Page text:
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Elijah Trillionz
Elijah Trillionz

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How To Count The Number Of Words Of A Field In JavaScript

To calculate the number of words of an HTML input field, we, first of all, make an event listener of input, to monitor the input field whenever input is made.

const textArea = document.querySelector('textarea'); // textarea or input
textArea.addEventListener('input', calculateWords);
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The calculateWords() function is the function we will use to calculate the words. Now calculating the words can be done in one or more ways. We will give just two.

Case One:

function calculateWords(e) {
  return' ').length;
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Yes! that's it, we simply split the value of the input field into an array by a space and calculate the total length of the array. In other words, the last word is added to the array when there is a space after it. Which yes! is not efficient as of now, i.e

What if I just keep hitting the space button?
As of that, the array will keep increasing and the values in the array will be empty (""). Is there a solution, definitely yes!. Why one may think it is not possible to solve this issue with this approach, is because to actually convert a string to an array, you need to split it by something, could be a hyphen (-), a period (.), space (' '), etc.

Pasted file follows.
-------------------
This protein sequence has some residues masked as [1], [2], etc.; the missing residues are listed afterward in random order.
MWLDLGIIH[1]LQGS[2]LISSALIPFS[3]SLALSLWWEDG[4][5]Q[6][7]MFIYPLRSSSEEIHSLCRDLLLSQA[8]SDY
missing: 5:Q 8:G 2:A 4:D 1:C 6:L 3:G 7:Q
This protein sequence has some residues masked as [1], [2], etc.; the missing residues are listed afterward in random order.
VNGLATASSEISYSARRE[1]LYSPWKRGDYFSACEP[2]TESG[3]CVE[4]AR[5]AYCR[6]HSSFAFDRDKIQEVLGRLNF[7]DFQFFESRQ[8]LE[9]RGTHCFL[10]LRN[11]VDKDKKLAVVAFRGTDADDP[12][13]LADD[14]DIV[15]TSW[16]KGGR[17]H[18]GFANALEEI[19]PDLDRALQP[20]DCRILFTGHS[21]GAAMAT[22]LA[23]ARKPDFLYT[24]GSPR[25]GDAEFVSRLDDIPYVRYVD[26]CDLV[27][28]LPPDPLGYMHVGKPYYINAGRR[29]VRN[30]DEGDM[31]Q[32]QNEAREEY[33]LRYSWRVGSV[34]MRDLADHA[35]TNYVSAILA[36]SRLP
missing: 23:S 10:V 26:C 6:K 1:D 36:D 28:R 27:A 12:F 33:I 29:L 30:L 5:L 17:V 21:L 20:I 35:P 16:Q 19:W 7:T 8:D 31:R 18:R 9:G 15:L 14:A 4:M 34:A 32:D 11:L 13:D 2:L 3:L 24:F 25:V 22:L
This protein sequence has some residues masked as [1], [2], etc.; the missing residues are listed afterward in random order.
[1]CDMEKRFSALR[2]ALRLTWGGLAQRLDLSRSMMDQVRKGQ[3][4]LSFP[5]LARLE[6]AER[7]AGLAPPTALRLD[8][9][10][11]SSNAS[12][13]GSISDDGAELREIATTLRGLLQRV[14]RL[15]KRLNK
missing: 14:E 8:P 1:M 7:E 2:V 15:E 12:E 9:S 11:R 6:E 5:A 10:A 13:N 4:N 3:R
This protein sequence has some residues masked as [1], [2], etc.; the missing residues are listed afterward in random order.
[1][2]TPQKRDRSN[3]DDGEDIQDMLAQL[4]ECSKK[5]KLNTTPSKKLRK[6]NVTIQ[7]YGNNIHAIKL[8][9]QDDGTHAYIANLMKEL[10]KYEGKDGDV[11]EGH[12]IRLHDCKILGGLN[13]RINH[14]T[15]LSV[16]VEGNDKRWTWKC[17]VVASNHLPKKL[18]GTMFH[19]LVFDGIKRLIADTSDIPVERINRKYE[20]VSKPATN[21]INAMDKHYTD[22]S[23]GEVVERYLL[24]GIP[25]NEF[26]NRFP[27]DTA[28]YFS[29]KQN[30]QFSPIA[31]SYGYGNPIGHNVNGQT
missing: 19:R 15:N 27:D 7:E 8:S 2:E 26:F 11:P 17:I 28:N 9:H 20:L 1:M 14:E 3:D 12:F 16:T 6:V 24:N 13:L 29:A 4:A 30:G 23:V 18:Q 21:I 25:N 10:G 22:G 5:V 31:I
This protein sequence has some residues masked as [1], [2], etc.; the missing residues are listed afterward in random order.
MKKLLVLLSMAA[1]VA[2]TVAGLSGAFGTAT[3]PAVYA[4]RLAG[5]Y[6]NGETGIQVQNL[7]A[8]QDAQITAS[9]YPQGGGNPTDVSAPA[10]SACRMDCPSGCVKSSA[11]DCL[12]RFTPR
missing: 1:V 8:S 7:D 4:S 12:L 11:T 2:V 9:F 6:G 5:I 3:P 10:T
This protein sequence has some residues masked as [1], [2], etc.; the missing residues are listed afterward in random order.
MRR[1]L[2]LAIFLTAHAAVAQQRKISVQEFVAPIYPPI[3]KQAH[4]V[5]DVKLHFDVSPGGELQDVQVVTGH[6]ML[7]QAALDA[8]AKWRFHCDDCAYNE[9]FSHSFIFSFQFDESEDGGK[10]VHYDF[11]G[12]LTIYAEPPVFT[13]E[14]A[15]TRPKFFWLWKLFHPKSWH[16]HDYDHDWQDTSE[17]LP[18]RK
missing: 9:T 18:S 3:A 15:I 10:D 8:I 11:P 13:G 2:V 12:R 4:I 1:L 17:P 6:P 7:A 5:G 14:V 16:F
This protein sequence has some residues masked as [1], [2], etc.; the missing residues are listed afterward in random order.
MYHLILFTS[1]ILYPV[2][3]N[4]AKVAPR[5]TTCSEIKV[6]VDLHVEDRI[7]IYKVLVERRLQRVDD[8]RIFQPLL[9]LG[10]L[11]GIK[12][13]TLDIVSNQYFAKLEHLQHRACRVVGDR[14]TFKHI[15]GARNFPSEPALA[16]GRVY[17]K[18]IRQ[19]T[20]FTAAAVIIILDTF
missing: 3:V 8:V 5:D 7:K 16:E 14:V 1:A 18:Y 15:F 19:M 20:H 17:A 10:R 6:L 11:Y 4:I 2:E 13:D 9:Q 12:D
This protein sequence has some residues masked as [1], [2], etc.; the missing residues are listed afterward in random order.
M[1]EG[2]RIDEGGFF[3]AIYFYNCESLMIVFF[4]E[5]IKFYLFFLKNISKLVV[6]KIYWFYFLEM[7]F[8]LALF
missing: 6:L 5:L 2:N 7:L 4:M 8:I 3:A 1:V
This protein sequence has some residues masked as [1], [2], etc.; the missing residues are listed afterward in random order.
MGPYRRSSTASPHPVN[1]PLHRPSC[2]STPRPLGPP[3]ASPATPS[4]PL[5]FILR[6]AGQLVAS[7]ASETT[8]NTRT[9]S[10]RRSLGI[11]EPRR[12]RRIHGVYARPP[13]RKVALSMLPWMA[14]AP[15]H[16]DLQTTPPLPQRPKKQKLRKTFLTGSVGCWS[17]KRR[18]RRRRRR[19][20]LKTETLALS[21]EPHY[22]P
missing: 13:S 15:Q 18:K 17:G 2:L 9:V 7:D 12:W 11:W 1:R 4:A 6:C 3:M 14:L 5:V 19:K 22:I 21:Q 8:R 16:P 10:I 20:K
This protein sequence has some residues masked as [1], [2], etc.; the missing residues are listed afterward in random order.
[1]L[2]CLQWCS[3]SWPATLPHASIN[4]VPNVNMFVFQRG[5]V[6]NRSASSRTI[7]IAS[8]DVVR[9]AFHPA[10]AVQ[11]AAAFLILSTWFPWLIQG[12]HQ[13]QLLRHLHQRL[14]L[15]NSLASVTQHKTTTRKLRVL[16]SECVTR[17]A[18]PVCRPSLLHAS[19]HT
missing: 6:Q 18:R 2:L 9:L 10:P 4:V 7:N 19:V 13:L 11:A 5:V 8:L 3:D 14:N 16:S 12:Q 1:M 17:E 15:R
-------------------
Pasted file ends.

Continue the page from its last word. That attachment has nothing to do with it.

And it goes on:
As you know words are separated by spaces, so we would go for spaces right? yeah!. But what about if I say that the array should not include any empty value (blank spaces). Here is the solution:

function calculateWords(e) {
  const splitArr =' ');
  const newSplitArr = splitArr.filter((value) => {
    return value; // returning values with content
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There you go, problem solved.

Another issue one may encounter is when the user clears up the values in the field, as such the total length returned by the array will be one (when the input field is empty), but with the above filtering, that has been solved.

Before we made use of the filter() method, the number of words will increase by one when you click the space button. In other words the first calculateWords() function determines a word by a space, but the new one determines a word at the beginning of that word. Try testing the two, to see the difference

Now there was a question, someone asked me would it work with a browser's autocomplete?
Emphatically yes! The autocomplete may have up to 10 or fewer words together, and at once inputs it in the field. But because our event listener is oninput in other words it watches every input that comes into the field, be it autocomplete, pasting, or whatever; as long as an input was made, our calculateWords() function will gladly calculate the number of words.

Case Two:

Regular Expression

function calculateWords(e) {
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Though I am not too good at regular expression, so someone suggested this to me as an alternative, and when I tested it, it worked perfectly well except that whenever the field is completely cleared, it returns an error. The error is as a result of the match() method being null (because the field is empty), and therefore the length of null returns an error. Already you will agree with me that the solution is simple and thus

function calculateWords(e) {
  const fieldValue =;
  let numOfWords;
    ? (numOfWords = fieldValue.match(/\S+/g).length)
    : (numOfWords = 0);
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There you have it, try testing the two cases and see. The two works 100%.

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